Castrillon: As a company, what are some of the growing pains you’ve had over the last ten years and how did you overcome them?
Rowson: Probably the biggest one is just determining how to add team members and grow the business responsibly over time. Early on we felt like we were just keeping our heads above water and adding team members as needed. Now we’ve gotten better at staying ahead of the curve. We’re also continually striving to grow while still maintaining that small company feel and high-touch experience for our clients so that Amy and I can continue to be directly involved in the creative process.
Castrillon: Do you think work-life balance is achievable and how do you balance motherhood and entrepreneurship?
Pastre: Yes, I think it’s achievable but also challenging. We both had 1-year-olds when we started the business and then we both had our second child within six weeks of each other! Early on, there were a lot of nights and weekends that we would spend working. Now, being organized, prioritizing and setting boundaries with clients allows us to protect our personal time the same way we would protect a deadline at work. When I go home, I leave my phone in my purse, and I don’t look at email. I look at it when the kids are back in bed or when I’m in the office the next day. It’s not always an easy balance, but whether I’m at home or at work, I just try to be fully present.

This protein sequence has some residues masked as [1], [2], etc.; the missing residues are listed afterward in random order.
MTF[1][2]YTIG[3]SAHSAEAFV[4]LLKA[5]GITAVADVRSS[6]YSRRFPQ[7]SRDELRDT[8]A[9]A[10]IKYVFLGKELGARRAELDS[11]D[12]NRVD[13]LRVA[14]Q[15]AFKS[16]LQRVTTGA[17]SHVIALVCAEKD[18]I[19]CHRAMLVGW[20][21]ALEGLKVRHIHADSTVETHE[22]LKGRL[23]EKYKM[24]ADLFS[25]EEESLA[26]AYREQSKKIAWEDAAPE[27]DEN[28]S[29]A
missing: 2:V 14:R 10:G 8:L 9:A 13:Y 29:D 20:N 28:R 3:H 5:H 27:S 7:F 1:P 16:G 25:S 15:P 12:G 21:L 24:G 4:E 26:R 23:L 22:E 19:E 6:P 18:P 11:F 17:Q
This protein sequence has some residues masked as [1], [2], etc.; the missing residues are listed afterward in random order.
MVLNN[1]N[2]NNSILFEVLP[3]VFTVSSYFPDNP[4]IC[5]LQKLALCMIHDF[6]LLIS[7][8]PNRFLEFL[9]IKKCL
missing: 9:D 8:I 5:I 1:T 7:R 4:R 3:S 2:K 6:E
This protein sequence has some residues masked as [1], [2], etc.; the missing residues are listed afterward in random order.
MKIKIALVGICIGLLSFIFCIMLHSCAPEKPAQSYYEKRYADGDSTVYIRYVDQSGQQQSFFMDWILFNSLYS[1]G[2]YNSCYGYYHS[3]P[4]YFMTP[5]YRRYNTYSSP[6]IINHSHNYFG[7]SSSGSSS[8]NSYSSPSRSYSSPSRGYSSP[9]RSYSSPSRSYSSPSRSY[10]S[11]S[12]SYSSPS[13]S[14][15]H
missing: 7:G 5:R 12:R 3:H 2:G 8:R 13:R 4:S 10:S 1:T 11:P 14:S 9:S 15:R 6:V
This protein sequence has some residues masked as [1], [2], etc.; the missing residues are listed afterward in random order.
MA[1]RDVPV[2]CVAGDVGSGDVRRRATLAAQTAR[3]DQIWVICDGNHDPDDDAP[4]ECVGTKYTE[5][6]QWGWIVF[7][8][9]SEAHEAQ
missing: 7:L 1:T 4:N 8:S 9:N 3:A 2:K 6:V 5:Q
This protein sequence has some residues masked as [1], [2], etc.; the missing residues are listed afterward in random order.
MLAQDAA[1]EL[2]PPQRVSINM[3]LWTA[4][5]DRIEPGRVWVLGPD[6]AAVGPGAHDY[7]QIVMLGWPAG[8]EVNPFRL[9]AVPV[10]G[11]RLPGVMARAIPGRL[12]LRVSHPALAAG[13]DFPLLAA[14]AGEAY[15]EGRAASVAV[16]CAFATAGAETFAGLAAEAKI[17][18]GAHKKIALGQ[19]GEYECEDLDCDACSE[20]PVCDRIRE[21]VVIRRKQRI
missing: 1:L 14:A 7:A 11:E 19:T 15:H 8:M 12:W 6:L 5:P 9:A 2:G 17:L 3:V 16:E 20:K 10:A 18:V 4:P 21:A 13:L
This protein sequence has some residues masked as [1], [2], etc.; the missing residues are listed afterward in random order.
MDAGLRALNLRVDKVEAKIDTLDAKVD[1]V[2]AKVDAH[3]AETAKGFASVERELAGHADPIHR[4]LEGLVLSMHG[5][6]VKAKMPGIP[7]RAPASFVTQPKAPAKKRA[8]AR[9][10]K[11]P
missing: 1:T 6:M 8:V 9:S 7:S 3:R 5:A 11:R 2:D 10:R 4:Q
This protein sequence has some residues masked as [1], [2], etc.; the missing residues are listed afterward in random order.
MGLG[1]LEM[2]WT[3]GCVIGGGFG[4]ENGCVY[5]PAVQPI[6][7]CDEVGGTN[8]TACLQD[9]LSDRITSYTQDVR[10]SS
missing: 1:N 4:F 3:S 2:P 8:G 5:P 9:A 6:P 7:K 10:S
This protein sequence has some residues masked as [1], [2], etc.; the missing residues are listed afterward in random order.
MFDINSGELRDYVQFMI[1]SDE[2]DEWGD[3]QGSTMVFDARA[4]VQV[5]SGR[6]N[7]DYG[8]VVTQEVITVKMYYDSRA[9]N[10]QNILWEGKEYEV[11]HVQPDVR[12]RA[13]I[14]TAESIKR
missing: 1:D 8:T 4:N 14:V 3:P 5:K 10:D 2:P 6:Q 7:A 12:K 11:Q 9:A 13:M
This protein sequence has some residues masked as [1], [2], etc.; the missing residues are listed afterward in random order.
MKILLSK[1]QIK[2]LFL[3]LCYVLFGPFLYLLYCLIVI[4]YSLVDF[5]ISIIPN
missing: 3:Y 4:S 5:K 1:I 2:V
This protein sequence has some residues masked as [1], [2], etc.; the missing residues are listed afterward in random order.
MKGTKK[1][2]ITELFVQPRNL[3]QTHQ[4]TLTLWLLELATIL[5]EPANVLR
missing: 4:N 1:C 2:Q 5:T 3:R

Castrillon: What is the best part of running your own business?
Pastre: I love seeing the positive impact our work has on our client’s businesses. Especially when we’re working with someone in the early stages of a project and helping them bring that idea to life—that’s why we come to work every day.
Castrillon: How were you given the incredible opportunity to work on the Draper James brand?
Rowson: Draper James opened a search for agencies to rebrand the company. We were one of the lucky ones considered. It was important to them that whomever they hired had a great understanding of the Southern heritage that Draper James was built on. We had an immediate connection with their team which I think also contributed to the fact that we were ultimately selected.
Castrillon: How involved was Reese Witherspoon in the process?
Pastre: We were actually impressed with how involved she was in the redesign. She saw everything we did along the way right up until the final solution.
Castrillon: Which female entrepreneurs inspire you the most?
Rowson: Actually, many of our clients are doing incredible things, and they are really the inspiration for us. One reason is we’ve gotten to know these women first-hand, so we see all the hard work that goes on behind the scenes. Obviously, one great example is Reese Witherspoon—a female entrepreneur who started Draper James to honor her Southern heritage and in particular her grandparents.
Castrillon: What advice do you have for women struggling with the fear of taking the leap to entrepreneurship?
Pastre: You have to believe in yourself, and if you’re going to do it you’ve got to go all in. You have to take yourself seriously or no one else will. If you just try and dip your toe in to see if it’s going to work, you’re not giving it your all–you’re kind of half in and half out. You’ve got to go all in to set yourself up for success.